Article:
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dc.contributor.authorHuijbers, Chantal
dc.contributor.authorSchlacher, Thomas A.
dc.contributor.authorMcVeigh, Rosemary R.
dc.contributor.authorSchoeman, David S.
dc.contributor.authorOlds, Andrew D.
dc.contributor.authorBrown, Marion B.
dc.contributor.authorEkanayake, Kasun B.
dc.contributor.authorWeston, Michael A.
dc.contributor.authorConnolly, Rod
dc.date.accessioned2019-02-14T00:48:38Z
dc.date.available2019-02-14T00:48:38Z
dc.date.issued2015
dc.identifier.issn1365-2435en_US
dc.identifier.doi10.1111/1365-2435.12577en_US
dc.identifier.urihttp://hdl.handle.net/10072/101893
dc.description.abstract1. The composition of species pools can vary in space and time. While many studies are focused on understanding which factors influence the make‐up of species pools, the question to which degree biogeographic variation in species composition propagates to biogeographic variation in ecological function is rarely examined. If different local species assemblages operate in ways that maintain specific ecological processes across continents, they can be regarded as functionally equivalent. Alternatively, variation in species assemblages might result in the loss of ecological function if different species fulfil different functions, and thereby fail to maintain the ecological process. 2. Here, we test whether ecological function is affected by differences in the composition of species pools across a continental scale, comparing a tropical with a temperate pool. The model systems are assemblages of vertebrates foraging on ocean beaches, and the ecological function of interest is the consumption of wave‐cast carrion, a pivotal process in sandy shore ecosystems. 3. We placed fish carcasses (n = 179) at the beach–dune interface, monitored by motion‐triggered cameras to record scavengers and quantify the detection and removal of carrion. Scavenging function was measured on sandy beaches in two distinct biogeographic regions of Australia: tropical north Queensland and temperate Victoria. 4. The composition of scavenging assemblages on sandy beaches varied significantly across the study domain. Raptors dominated in the tropics, while invasive red foxes were prominent in temperate assemblages. Notwithstanding the significant biogeographic change in species composition, ecological function – as indexed by carcass detection and removal – was maintained, suggesting strong functional replacement at the continental scale. 5. Species pools of vertebrate scavengers that are assembled from taxonomically distinct groups (birds vs. mammals) and located in distinct climatic regions (temperate vs. tropical) can maintain an ecological process via replacement of species with comparable functional traits.en_US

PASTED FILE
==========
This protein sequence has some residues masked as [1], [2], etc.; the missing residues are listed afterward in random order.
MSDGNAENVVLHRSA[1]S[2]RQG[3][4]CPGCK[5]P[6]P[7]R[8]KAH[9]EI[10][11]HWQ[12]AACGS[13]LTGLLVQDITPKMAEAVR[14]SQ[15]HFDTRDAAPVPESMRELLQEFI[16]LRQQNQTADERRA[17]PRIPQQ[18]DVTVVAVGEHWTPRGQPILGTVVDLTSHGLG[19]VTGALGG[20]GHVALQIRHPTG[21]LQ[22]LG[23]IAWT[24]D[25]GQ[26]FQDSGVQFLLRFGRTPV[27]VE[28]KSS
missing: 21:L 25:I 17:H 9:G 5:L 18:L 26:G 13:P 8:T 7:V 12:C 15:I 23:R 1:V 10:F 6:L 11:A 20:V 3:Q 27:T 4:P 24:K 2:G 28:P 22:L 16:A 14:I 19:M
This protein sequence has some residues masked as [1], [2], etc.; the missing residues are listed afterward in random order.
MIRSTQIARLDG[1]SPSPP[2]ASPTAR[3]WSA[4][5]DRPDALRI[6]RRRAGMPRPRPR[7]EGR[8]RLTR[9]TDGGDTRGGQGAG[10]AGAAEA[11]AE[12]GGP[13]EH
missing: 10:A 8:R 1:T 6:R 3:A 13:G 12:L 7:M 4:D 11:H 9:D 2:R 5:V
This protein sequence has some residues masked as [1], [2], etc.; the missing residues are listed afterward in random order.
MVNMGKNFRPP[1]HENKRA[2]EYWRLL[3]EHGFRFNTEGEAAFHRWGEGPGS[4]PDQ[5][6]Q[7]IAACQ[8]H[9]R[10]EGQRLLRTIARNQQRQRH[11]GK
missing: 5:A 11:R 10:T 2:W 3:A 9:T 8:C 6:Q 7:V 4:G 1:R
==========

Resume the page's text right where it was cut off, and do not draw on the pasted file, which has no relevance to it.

dc.description.peerreviewedYesen_US
dc.languageEnglishen_US
dc.publisherWiley-Blackwell Publishingen_US
dc.relation.ispartofpagefrom1en_US
dc.relation.ispartofpageto8en_US
dc.relation.ispartofjournalFunctional Ecologyen_US
dc.subject.fieldofresearchEcosystem Functionen_US
dc.subject.fieldofresearchcode050102en_US
dc.titleFunctional replacement across species pools of vertebrate scavengers separated at a continental scale maintains an ecosystem functionen_US
dc.typeJournal articleen_US
dc.type.descriptionC1 - Peer Reviewed (HERDC)en_US
dc.type.codeC - Journal Articlesen_US
dc.description.versionPost-printen_US
gro.facultyGriffith Sciences, Griffith School of Environmenten_US
gro.rights.copyright© 2015 Wiley-Liss, Inc. This is the peer reviewed version of the following article: Functional replacement across species pools of vertebrate scavengers separated at a continental scale maintains an ecosystem function, Functional Ecology, Volume 30, Issue 6, June 2016, Pages 998-1005, which has been published in final form at 10.1111/1365-2435.12577. This article may be used for non-commercial purposes in accordance with Wiley Terms and Conditions for Self-Archiving (http://olabout.wiley.com/WileyCDA/Section/id-828039.html)en_US
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